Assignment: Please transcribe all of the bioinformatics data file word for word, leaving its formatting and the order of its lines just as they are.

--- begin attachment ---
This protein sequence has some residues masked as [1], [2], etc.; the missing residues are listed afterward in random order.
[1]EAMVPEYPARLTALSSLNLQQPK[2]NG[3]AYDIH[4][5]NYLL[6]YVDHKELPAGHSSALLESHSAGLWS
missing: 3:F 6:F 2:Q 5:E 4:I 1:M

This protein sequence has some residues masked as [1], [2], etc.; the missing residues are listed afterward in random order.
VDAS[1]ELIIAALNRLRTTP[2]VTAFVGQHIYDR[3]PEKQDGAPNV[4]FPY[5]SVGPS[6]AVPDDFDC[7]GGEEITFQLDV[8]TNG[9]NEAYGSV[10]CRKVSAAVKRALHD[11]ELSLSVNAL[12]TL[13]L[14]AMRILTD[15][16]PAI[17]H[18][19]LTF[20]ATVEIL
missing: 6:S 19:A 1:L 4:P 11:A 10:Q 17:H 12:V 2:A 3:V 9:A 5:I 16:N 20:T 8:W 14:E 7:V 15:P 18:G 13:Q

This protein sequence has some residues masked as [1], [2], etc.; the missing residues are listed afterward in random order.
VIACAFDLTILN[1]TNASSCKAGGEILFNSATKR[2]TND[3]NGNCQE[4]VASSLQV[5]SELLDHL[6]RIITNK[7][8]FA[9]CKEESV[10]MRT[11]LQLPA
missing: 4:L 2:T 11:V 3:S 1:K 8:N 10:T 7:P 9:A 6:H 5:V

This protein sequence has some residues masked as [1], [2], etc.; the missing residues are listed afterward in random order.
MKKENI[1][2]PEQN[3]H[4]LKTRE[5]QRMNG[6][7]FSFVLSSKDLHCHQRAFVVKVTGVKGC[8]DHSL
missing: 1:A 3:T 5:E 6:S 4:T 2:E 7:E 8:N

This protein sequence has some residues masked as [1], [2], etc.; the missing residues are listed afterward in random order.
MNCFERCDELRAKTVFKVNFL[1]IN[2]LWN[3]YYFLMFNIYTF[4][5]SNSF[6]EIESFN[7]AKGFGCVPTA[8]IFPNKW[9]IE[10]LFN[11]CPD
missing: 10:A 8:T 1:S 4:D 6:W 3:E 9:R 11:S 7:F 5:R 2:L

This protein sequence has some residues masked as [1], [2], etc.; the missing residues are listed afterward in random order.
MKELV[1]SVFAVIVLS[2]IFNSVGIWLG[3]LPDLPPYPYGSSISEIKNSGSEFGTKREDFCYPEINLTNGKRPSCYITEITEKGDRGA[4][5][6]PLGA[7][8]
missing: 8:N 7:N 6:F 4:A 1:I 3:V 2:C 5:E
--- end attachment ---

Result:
This protein sequence has some residues masked as [1], [2], etc.; the missing residues are listed afterward in random order.
[1]EAMVPEYPARLTALSSLNLQQPK[2]NG[3]AYDIH[4][5]NYLL[6]YVDHKELPAGHSSALLESHSAGLWS
missing: 3:F 6:F 2:Q 5:E 4:I 1:M

This protein sequence has some residues masked as [1], [2], etc.; the missing residues are listed afterward in random order.
VDAS[1]ELIIAALNRLRTTP[2]VTAFVGQHIYDR[3]PEKQDGAPNV[4]FPY[5]SVGPS[6]AVPDDFDC[7]GGEEITFQLDV[8]TNG[9]NEAYGSV[10]CRKVSAAVKRALHD[11]ELSLSVNAL[12]TL[13]L[14]AMRILTD[15][16]PAI[17]H[18][19]LTF[20]ATVEIL
missing: 6:S 19:A 1:L 4:P 11:A 10:Q 17:H 12:V 2:A 3:V 9:A 5:I 16:N 20:T 8:W 14:E 7:V 15:P 18:G 13:Q

This protein sequence has some residues masked as [1], [2], etc.; the missing residues are listed afterward in random order.
VIACAFDLTILN[1]TNASSCKAGGEILFNSATKR[2]TND[3]NGNCQE[4]VASSLQV[5]SELLDHL[6]RIITNK[7][8]FA[9]CKEESV[10]MRT[11]LQLPA
missing: 4:L 2:T 11:V 3:S 1:K 8:N 10:T 7:P 9:A 6:H 5:V

This protein sequence has some residues masked as [1], [2], etc.; the missing residues are listed afterward in random order.
MKKENI[1][2]PEQN[3]H[4]LKTRE[5]QRMNG[6][7]FSFVLSSKDLHCHQRAFVVKVTGVKGC[8]DHSL
missing: 1:A 3:T 5:E 6:S 4:T 2:E 7:E 8:N

This protein sequence has some residues masked as [1], [2], etc.; the missing residues are listed afterward in random order.
MNCFERCDELRAKTVFKVNFL[1]IN[2]LWN[3]YYFLMFNIYTF[4][5]SNSF[6]EIESFN[7]AKGFGCVPTA[8]IFPNKW[9]IE[10]LFN[11]CPD
missing: 10:A 8:T 1:S 4:D 6:W 3:E 9:R 11:S 7:F 5:R 2:L

This protein sequence has some residues masked as [1], [2], etc.; the missing residues are listed afterward in random order.
MKELV[1]SVFAVIVLS[2]IFNSVGIWLG[3]LPDLPPYPYGSSISEIKNSGSEFGTKREDFCYPEINLTNGKRPSCYITEITEKGDRGA[4][5][6]PLGA[7][8]
missing: 8:N 7:N 6:F 4:A 1:I 3:V 2:C 5:E